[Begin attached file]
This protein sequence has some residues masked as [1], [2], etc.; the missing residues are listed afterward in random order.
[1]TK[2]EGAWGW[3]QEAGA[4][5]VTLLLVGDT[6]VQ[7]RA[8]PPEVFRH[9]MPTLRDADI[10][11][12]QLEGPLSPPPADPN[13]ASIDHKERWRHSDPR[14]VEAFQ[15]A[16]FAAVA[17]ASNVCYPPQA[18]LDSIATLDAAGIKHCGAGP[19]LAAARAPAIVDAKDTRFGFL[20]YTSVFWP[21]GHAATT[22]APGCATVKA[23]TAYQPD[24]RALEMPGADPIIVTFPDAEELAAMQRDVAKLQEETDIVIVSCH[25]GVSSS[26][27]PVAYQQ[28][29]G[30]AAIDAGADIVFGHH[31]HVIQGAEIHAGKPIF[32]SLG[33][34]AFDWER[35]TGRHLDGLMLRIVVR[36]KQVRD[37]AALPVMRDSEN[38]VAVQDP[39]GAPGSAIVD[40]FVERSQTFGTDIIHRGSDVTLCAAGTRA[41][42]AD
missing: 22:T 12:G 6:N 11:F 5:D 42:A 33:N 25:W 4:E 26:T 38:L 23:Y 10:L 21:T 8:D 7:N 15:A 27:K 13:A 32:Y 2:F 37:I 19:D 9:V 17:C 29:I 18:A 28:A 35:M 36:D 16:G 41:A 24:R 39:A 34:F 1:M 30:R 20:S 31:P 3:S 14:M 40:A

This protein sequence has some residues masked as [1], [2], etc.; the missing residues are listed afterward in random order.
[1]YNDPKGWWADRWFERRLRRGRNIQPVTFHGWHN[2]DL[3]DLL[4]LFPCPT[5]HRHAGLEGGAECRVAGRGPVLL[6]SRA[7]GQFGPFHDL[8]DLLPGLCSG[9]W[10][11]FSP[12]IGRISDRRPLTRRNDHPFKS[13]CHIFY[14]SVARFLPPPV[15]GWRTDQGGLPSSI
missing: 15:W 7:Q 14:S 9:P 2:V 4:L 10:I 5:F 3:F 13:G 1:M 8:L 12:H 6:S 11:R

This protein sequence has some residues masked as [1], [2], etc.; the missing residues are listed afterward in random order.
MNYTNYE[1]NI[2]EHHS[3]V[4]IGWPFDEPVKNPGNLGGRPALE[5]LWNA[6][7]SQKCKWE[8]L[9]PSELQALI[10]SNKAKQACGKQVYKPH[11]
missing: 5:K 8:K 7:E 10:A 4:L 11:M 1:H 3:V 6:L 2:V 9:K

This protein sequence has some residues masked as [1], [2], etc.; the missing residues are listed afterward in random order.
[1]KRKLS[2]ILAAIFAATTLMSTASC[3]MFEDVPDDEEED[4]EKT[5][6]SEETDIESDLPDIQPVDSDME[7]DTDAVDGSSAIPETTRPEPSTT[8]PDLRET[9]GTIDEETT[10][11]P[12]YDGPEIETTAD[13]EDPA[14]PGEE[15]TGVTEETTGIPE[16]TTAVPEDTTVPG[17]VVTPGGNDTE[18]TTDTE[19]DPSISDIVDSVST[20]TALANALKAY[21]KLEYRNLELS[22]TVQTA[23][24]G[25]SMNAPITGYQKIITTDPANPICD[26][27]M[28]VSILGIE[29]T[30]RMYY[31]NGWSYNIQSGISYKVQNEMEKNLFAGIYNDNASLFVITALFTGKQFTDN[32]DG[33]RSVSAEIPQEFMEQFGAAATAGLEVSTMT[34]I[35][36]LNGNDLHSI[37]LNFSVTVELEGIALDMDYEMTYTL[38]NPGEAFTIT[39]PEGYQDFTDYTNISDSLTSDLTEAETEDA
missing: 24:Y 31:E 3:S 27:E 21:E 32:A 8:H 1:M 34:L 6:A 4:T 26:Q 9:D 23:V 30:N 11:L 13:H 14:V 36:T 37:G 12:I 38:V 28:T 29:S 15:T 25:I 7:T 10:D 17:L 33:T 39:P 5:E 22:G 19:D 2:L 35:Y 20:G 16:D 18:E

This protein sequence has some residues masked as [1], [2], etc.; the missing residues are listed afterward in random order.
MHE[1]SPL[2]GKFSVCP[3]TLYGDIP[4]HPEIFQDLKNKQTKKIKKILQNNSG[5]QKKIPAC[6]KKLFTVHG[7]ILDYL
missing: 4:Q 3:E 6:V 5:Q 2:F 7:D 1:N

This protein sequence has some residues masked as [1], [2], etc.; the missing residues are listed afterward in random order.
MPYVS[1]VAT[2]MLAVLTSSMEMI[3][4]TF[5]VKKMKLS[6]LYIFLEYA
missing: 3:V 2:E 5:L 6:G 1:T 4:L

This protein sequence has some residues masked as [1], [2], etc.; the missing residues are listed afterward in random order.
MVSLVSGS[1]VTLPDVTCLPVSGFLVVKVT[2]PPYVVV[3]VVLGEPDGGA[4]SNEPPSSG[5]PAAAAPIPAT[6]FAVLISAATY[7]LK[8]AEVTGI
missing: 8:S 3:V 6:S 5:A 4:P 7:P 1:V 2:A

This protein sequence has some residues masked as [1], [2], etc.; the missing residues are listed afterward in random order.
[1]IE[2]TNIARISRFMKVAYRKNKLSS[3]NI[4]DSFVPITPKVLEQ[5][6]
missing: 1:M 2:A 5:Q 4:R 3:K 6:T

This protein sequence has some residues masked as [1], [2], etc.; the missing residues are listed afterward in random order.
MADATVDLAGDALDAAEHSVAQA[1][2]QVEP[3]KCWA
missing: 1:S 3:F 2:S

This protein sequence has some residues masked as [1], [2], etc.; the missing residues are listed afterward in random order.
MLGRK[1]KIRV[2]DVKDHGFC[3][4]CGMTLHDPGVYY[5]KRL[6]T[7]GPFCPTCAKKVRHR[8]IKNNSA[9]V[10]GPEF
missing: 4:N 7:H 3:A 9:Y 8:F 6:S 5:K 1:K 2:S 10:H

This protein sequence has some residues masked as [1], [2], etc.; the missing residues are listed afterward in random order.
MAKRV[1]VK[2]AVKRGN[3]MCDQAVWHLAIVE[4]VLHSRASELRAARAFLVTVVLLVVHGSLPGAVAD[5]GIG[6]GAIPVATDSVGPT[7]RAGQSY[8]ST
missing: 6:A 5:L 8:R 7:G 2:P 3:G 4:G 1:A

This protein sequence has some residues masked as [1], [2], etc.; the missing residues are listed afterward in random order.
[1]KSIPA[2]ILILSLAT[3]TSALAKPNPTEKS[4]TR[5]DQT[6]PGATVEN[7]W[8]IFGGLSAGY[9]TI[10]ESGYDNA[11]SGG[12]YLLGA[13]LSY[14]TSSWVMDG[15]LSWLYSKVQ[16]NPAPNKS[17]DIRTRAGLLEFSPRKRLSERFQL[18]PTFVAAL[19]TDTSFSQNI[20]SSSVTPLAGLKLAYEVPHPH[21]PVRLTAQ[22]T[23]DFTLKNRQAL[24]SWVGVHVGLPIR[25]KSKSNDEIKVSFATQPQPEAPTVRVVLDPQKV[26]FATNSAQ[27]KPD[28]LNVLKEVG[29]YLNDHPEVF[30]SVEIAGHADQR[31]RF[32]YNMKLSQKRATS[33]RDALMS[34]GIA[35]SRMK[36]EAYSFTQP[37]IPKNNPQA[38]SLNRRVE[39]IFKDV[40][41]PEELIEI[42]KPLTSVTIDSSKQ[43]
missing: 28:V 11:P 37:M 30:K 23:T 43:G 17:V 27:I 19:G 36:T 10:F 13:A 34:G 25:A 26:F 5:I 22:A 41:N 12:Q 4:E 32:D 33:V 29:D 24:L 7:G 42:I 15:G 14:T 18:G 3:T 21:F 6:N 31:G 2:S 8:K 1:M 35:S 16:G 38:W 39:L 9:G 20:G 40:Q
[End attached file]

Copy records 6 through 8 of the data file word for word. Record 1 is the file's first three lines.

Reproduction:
This protein sequence has some residues masked as [1], [2], etc.; the missing residues are listed afterward in random order.
MPYVS[1]VAT[2]MLAVLTSSMEMI[3][4]TF[5]VKKMKLS[6]LYIFLEYA
missing: 3:V 2:E 5:L 6:G 1:T 4:L

This protein sequence has some residues masked as [1], [2], etc.; the missing residues are listed afterward in random order.
MVSLVSGS[1]VTLPDVTCLPVSGFLVVKVT[2]PPYVVV[3]VVLGEPDGGA[4]SNEPPSSG[5]PAAAAPIPAT[6]FAVLISAATY[7]LK[8]AEVTGI
missing: 8:S 3:V 6:S 5:A 4:P 7:P 1:V 2:A

This protein sequence has some residues masked as [1], [2], etc.; the missing residues are listed afterward in random order.
[1]IE[2]TNIARISRFMKVAYRKNKLSS[3]NI[4]DSFVPITPKVLEQ[5][6]
missing: 1:M 2:A 5:Q 4:R 3:K 6:T